The main reason for the slowdown is that the characters endlessly talk to each other. The worst example of this is on p.76 where a long anecdote about Strong Muldoon goes on for a page and never comes to a conclusion. There are many other examples of endless chatter, and this is because Heinlein has now reached the stage in his career where he doesn’t want to tell a story, he wants to endlessly lecture the reader about myriad subjects.
Other problems are evident as well. There appears to be some sloppy editing (if, at this stage of his career, Heinlein was edited at all) when Rufo appears for the first time. There appears to be an altercation between him and Oscar but we only find out about this after they have had several verbal exchanges.
Further, some of the comments about and behaviour towards women are just irritating. I know that attitudes have changed in the last fifty years but, at one point, Oscar threatens to take down Astar’s tights and spank her when they start arguing, at which point she immediately becomes submissive.
You will always—always!—address me politely and with respect. One more word of your nasty rudeness and I’ll spank you until the tears fly.”
‘‘You wouldn’t dare!”
“Get your hand away from that sword or I’ll take it away from you, down your pants right here on the road, and spank you with it. Till your arse is red and you beg for mercy. Star, I do not fight females—but I do punish naughty children. Ladies I treat as ladies. Spoiled brats I treat as spoiled brats. Star, you could be the Queen of England and the Galactic Overlord all rolled into one but ONE MORE WORD out of line from you, and down come your tights and you won’t be able to sit for a week. Understand me?”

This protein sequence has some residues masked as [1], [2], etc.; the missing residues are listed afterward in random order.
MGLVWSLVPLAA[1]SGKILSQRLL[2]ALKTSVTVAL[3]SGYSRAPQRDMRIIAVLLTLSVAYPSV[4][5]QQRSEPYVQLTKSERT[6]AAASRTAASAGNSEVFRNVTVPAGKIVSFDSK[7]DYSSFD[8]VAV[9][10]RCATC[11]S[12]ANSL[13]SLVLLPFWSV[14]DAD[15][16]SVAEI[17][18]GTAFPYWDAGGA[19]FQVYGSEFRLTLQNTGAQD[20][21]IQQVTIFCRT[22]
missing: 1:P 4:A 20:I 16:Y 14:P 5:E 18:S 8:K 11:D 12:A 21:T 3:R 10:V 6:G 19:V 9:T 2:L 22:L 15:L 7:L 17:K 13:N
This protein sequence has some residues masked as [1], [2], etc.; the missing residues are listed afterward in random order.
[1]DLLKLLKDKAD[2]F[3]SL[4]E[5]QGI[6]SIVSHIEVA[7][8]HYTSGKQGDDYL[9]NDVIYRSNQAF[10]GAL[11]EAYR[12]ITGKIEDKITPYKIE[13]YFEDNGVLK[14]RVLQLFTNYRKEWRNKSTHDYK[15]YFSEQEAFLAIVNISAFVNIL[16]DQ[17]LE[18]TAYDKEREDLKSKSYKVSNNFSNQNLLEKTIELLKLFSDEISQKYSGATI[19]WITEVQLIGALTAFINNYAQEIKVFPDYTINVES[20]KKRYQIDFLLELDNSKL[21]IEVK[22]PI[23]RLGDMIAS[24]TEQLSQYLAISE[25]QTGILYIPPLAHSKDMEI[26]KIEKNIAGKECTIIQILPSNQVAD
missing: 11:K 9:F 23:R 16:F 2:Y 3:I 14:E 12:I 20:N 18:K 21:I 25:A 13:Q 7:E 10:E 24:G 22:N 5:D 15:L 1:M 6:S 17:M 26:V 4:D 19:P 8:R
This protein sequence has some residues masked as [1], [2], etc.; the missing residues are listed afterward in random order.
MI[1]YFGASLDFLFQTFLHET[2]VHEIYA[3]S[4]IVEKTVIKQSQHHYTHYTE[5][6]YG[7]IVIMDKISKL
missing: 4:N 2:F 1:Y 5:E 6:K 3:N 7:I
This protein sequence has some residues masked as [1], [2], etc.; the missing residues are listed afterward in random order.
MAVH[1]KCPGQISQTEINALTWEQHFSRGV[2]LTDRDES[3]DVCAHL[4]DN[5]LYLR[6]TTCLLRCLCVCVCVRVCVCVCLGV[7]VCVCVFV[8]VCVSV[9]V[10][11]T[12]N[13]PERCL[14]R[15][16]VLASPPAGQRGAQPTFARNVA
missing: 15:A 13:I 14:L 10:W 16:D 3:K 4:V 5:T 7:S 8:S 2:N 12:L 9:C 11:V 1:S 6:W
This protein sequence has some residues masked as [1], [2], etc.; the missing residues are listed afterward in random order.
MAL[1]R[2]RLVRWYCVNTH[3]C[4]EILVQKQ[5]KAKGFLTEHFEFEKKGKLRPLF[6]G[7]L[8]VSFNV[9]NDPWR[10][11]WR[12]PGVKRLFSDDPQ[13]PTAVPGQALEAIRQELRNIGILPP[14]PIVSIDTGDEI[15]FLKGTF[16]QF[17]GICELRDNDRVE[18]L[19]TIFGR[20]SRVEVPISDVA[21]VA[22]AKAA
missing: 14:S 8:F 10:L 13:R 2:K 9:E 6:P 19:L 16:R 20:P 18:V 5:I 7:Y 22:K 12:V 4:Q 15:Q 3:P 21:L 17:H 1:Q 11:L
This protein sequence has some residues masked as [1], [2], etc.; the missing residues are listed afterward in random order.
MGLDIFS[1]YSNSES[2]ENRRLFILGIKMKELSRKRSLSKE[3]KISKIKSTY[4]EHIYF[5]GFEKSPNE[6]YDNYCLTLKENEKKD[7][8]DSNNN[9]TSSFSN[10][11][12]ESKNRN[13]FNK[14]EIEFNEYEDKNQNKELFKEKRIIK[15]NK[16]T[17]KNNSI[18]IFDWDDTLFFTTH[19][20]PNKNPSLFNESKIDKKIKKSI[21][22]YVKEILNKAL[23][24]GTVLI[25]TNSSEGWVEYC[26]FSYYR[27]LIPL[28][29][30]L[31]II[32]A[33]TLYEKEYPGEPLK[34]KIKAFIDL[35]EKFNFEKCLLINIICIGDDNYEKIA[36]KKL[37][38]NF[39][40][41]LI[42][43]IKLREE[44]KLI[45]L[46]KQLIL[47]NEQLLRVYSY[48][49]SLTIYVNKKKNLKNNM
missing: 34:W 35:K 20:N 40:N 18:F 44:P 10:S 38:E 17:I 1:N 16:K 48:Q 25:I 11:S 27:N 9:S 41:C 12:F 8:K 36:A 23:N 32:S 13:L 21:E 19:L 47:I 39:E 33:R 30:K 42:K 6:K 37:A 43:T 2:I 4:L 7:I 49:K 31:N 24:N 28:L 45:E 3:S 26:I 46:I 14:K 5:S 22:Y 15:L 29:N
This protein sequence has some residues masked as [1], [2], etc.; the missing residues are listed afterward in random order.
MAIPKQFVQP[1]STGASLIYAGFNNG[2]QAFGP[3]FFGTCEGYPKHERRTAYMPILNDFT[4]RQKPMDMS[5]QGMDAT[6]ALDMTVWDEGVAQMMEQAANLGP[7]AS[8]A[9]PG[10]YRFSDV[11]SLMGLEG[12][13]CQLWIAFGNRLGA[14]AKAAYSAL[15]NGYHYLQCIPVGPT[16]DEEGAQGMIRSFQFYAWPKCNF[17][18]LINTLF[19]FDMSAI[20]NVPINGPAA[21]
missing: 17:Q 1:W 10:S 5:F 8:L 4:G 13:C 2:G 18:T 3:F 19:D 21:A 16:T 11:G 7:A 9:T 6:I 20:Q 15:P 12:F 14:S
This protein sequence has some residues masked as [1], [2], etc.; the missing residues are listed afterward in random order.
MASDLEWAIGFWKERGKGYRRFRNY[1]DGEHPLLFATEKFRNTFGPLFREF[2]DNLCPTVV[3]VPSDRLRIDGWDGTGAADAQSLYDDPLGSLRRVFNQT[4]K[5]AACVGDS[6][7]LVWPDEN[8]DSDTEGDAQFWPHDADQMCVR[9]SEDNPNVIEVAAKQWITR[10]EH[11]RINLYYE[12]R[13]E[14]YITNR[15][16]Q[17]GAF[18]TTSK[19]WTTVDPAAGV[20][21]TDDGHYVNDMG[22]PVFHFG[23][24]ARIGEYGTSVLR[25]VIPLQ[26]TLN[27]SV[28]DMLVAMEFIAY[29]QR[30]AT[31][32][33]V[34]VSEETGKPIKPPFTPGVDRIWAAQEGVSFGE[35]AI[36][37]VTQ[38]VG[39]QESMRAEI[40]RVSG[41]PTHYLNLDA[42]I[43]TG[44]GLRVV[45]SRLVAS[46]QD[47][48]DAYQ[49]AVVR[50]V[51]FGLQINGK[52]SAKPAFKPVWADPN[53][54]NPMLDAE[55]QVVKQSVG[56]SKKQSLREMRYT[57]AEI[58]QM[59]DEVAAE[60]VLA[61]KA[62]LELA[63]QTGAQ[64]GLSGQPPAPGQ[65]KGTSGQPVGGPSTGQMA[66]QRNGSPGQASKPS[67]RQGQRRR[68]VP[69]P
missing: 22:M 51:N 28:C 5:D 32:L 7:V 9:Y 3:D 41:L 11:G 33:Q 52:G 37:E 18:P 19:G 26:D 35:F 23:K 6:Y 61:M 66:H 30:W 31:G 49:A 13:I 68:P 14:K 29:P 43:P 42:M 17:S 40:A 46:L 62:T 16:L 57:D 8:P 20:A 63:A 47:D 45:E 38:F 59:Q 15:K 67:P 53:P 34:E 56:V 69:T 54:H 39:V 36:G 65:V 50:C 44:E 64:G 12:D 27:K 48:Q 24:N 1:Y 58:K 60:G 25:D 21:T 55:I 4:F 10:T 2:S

At last she said in a small voice, “I understand, milord.’’ p.79
I would have thought this risible when reading it for the first time as a teenager in the seventies, never mind now.
What makes this issue even more unbalanced is that all the remaining fiction is fantasy too. Success by Fritz Leiber is a fairly good allegory about a Hero trying to get past a huge Wall with an Eagle and a Bull. I’m not quite sure what to make of With These Hands by Kenneth Smith. With its account of an university student’s strange acquaintance, who turns out to be far stranger than expected, it seems to start off bemoaning the latter’s lack of artistic ability before veering off into a cry of pain about his alien home. I am not sure this adds up to much really; it is also uneven and obviously the work of a new writer.
As Long as You’re Here by Will Stanton appears to be an intriguing modern fantasy to begin with. It tells of a couple who start building a fall-out shelter, but once they get started digging they just keep going… The hoary ending is disappointing. Finally, McNamara’s Fish by Ron Goulart is the longest short story in the issue. This is one of his ‘Max Kearny’ series—an adman who freelances as a psychic investigator. He visits a couple who both suspect the other is having an affair. The significant difference is that the wife, Joan, thinks her husband is having an affair with a mermaid. This slick but unconvincing story resolves with water elementals and statues.
The non-fiction is as uninspiring as the fiction. Davidson contributes an eclectic book review column that has as many non-fiction reviews as fiction ones. Asimov contributes a sensationally boring science column in which he lists the top seventy eight scientists (he found creating a top ten too difficult)2 and describes their achievements in three or four lines each. Half-way through this I had to stop and have a nap. The poem did nothing for me either.
All in all, quite a disappointing issue, especially after such a promising cover.
- This first installment seems to run to about 36,000 words, which is a similar length to the same section in the book version. An unabridged serial for once?
- He does eventually whittle them down to an upside-down list on the last page.